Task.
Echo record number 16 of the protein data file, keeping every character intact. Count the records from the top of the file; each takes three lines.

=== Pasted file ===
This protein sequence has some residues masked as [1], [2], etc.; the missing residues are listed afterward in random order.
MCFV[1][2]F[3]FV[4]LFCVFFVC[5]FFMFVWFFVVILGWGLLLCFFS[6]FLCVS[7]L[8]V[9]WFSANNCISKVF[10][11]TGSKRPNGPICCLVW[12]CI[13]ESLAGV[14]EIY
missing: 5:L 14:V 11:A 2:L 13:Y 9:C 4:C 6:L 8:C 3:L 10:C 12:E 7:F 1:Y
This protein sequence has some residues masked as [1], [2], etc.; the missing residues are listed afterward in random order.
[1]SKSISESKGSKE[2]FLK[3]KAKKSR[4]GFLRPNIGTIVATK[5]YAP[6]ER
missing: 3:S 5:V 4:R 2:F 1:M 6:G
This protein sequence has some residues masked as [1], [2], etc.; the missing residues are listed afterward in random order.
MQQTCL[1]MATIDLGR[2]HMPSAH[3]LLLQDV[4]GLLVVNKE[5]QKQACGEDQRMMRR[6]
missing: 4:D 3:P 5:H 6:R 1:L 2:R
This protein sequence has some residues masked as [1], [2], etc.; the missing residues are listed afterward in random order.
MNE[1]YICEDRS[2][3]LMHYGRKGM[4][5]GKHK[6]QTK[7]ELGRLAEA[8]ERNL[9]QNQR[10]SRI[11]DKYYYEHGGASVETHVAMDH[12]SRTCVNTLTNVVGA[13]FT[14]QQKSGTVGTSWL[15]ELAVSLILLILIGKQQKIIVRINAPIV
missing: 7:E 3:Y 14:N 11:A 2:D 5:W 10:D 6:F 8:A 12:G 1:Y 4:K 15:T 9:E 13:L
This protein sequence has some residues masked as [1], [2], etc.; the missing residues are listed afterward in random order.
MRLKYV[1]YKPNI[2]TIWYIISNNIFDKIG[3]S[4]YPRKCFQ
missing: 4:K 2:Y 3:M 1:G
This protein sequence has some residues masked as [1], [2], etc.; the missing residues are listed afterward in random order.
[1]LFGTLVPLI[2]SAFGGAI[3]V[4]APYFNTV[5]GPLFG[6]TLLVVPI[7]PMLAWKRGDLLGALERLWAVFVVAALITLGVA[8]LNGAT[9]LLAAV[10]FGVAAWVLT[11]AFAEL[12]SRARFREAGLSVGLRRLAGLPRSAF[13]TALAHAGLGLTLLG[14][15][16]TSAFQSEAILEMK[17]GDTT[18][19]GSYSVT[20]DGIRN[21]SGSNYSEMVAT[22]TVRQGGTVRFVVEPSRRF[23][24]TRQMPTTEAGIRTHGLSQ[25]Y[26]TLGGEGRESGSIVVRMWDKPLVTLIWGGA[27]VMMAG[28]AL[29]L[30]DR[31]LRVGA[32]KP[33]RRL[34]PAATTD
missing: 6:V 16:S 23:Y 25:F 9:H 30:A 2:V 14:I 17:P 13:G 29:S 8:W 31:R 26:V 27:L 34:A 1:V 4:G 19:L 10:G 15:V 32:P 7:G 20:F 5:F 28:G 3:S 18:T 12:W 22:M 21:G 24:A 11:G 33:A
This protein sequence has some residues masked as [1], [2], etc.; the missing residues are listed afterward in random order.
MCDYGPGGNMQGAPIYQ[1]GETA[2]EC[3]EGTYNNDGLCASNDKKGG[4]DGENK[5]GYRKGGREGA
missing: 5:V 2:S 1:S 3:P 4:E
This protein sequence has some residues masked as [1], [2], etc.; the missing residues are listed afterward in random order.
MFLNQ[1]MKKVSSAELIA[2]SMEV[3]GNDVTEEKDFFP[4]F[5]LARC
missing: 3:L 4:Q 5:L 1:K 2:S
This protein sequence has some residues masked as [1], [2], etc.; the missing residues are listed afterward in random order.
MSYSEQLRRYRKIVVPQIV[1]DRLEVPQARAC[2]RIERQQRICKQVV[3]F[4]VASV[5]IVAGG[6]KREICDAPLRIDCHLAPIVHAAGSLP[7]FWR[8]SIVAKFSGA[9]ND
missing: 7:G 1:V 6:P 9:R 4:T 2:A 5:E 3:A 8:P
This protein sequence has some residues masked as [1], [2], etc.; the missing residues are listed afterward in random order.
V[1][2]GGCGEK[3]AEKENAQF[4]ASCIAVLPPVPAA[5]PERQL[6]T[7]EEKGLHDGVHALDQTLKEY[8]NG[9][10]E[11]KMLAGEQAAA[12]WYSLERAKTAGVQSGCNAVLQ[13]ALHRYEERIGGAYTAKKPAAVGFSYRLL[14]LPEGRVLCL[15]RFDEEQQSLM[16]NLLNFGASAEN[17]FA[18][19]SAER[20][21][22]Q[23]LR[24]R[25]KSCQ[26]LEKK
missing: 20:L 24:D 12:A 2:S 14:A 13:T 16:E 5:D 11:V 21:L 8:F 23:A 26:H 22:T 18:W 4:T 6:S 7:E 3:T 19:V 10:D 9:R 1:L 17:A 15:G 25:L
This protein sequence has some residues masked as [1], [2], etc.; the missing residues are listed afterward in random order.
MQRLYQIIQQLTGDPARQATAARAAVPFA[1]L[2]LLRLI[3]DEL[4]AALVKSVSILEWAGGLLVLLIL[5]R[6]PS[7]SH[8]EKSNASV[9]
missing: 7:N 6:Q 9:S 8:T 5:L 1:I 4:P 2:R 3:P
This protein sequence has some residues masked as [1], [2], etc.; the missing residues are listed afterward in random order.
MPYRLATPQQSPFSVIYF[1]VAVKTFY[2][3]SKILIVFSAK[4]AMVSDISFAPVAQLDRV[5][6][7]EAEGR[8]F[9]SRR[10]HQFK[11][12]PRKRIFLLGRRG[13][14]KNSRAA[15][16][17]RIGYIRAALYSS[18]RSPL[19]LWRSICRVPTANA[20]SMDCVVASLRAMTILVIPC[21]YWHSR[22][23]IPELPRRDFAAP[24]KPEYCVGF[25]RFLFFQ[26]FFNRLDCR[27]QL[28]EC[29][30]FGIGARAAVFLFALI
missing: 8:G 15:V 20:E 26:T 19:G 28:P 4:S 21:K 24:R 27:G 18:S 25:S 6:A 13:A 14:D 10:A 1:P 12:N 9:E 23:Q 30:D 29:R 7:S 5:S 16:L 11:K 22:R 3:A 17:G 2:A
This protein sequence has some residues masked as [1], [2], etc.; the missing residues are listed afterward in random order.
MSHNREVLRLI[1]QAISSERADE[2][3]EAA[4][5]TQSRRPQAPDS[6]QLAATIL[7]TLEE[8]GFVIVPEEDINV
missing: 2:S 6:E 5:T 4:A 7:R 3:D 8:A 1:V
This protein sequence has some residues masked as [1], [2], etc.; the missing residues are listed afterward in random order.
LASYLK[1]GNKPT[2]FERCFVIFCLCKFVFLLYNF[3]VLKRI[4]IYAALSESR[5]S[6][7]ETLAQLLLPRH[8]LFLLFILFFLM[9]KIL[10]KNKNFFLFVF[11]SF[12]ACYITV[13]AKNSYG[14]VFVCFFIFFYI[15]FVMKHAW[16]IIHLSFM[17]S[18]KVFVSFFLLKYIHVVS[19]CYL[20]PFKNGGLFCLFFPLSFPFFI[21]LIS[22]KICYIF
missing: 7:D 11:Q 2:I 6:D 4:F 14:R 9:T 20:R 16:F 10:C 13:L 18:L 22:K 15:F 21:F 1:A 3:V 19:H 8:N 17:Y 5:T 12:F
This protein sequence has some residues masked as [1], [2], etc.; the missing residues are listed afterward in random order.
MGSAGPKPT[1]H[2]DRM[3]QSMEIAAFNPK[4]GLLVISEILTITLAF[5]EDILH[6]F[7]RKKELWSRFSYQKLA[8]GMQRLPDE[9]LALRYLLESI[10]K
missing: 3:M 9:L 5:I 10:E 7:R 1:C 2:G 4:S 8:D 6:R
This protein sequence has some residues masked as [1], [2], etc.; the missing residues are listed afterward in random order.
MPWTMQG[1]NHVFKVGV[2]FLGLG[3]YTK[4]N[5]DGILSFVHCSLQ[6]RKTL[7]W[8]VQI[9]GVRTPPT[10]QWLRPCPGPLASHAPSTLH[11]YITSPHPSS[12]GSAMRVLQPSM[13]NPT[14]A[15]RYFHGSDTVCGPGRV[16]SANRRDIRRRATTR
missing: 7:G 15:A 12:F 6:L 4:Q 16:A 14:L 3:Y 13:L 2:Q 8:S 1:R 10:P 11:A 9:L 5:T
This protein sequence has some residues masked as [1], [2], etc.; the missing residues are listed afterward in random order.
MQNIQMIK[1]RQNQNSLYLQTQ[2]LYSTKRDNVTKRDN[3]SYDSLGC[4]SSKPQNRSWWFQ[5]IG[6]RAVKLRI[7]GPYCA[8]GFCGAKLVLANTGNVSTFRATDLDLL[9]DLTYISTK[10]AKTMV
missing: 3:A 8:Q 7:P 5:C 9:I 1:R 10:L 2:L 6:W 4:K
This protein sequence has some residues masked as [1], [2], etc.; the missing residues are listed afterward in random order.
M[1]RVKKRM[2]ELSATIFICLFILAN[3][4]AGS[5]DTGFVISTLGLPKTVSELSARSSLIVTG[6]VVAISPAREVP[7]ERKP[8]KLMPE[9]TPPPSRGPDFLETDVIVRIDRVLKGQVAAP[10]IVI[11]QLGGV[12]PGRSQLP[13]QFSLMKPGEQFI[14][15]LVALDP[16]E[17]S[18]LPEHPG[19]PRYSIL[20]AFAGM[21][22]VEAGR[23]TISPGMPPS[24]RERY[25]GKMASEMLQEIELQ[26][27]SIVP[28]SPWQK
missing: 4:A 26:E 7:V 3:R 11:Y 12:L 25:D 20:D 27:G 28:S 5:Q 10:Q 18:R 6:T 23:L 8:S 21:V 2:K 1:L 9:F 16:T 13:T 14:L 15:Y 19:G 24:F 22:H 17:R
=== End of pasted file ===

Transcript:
This protein sequence has some residues masked as [1], [2], etc.; the missing residues are listed afterward in random order.
MPWTMQG[1]NHVFKVGV[2]FLGLG[3]YTK[4]N[5]DGILSFVHCSLQ[6]RKTL[7]W[8]VQI[9]GVRTPPT[10]QWLRPCPGPLASHAPSTLH[11]YITSPHPSS[12]GSAMRVLQPSM[13]NPT[14]A[15]RYFHGSDTVCGPGRV[16]SANRRDIRRRATTR
missing: 7:G 15:A 12:F 6:L 4:Q 16:A 14:L 3:Y 13:L 2:Q 8:S 1:R 10:P 11:A 9:L 5:T